Payroll accounting

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Monthly payroll cycles in Germany

In Germany, the payroll cycle is commonly applied monthly as reporting to social security and the wage tax office is based on monthly social contributions & taxes (§ 108 GewO).

Deadlines to prepare & file payroll in Germany
+Due dates for payment of wage taxes and social security

The deadline for running payroll and reporting monthly social security contributions to German social security is on the 5th last business day of a given month.

The deadline for payment of monthly social security contributions is on the 3rd last business day of a given month.

The deadline for reporting and paying monthly wage taxes falls on the 10th day of the following month.

USA: DoD/U.S. Army contractor field work in Germany

Most companies from the U.S. engaged in DoD/U.S. Army field work in Germany task us to execute two monthly payroll runs, firstly around the 20th with an estimation of the total hours (base salary) for the given month, and estimated HOLA/COLA amounts, secondly another run around the 5th of the following month for the prior month with the actual hours worked, and final HOLA/COLA amounts.

Throughout the European Union, employees who work in one of the EU member states such as Germany are subjected to social security in that state - regardless of the country in which the employer’s registered office is located. Article 21 (1) of the Implementing Regulation (EU) 987/09 requires foreign employers to register their employees in Germany for social security withholding and payment of social taxes as if the company were based in Germany. Exceptions apply in two cases:

  • Employees have been posted to Germany and are only working for their foreign employer here on a temporary basis (secondment).

  • The employees are subject to an exemption agreement concluded by the social insurance institutions in the member states. The competent institution in Germany is the Deutsche Verbindungsstelle Krankenversicherung - Ausland, (DVKA) [German Liaison Office for Health Insurance Abroad].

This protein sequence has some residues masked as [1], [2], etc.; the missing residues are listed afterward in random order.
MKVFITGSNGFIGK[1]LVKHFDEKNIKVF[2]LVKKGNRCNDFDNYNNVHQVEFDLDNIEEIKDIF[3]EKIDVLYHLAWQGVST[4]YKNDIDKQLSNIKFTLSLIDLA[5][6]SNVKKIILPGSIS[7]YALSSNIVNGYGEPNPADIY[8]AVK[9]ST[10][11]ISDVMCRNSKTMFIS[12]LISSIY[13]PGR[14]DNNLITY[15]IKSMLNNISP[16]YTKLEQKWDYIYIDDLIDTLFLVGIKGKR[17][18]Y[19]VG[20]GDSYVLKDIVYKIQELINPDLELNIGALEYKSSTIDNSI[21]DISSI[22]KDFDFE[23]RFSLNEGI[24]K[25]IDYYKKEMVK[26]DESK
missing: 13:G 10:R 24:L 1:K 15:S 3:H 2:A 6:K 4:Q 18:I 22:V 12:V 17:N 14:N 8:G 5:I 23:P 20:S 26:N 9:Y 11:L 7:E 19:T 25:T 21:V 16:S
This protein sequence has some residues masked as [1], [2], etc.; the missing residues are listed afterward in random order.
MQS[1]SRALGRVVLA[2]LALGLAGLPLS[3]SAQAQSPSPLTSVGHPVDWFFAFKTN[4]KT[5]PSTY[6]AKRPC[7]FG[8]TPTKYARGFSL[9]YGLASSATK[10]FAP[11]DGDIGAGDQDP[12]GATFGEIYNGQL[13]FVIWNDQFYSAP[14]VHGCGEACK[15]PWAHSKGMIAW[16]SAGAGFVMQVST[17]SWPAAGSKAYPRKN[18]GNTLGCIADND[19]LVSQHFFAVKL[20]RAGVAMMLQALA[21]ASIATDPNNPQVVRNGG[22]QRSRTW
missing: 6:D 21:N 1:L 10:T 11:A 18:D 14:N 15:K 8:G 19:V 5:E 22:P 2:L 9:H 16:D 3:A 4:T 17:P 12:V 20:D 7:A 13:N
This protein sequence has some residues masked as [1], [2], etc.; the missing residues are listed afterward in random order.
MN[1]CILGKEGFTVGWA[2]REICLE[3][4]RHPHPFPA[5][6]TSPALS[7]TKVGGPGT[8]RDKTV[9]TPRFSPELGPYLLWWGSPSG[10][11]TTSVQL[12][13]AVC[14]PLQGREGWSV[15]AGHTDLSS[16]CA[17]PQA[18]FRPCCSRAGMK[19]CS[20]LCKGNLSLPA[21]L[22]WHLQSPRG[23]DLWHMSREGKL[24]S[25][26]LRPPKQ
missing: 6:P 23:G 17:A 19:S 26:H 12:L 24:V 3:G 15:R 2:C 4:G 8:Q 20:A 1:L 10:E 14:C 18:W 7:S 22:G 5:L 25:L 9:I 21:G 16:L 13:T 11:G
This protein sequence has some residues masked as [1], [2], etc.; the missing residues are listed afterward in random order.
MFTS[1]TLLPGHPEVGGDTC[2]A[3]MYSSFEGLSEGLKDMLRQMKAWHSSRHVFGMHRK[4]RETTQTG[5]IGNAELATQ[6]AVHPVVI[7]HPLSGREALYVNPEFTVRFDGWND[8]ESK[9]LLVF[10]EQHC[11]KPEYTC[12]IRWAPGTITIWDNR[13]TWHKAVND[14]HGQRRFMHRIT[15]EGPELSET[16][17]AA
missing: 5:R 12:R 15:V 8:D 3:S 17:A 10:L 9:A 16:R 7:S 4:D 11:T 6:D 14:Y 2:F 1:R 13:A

Even foreign employers without any fixed place of business in Germany are therefore required to register as foreign employers and obtain a German Federal Employer Identification Number (Betriebsnummer) with the Bundesagentur für Arbeit (Federal Employment Agency).

We are a professional tax law firm providing payroll services compliant with these implementing regulations and applicable laws.

Contact us today to learn how to register as a foreign employer!

Status of Forces Agreement (SOFA) Tax exemption

Unless the activity a contractor carries out as part of their task order falls under the Status of Forces Agreement as per the military's DOCPER liaison office, German wage tax must be withheld on any gross pay.

Germany has the right to taxation of gross pay based on the country-of-work principle of Art. 15 of the Germany-USA tax treaty.

BACO-90 & 183-Days-Rule

Further tax exemptions may include the BACO-90 regulation or 183-Days-Rule. The latter may only apply if the employee is assigned to a contractor without any fixed place of business in Germany, cf. Art. 15 (2) Germany-USA tax treaty.

Housing Allowance (OHA/HOLA) & Cost of Living Allowance (COLA)

German wage tax also applies to pay components commonly known as OHA or HOLA, and COLA.

Albeit HOLA & COLA being tax exempt by Publication 3 of the IRS if amounts paid don’t exceed those paid to Government employees, Germany doesn’t recognize the U.S. tax exemption as Article 3 of our consititution treats all taxpayers the same; there’s just no equivalent to the comprehensive U.S. tax exemption clause for HOLA/COLA pay items in Germany.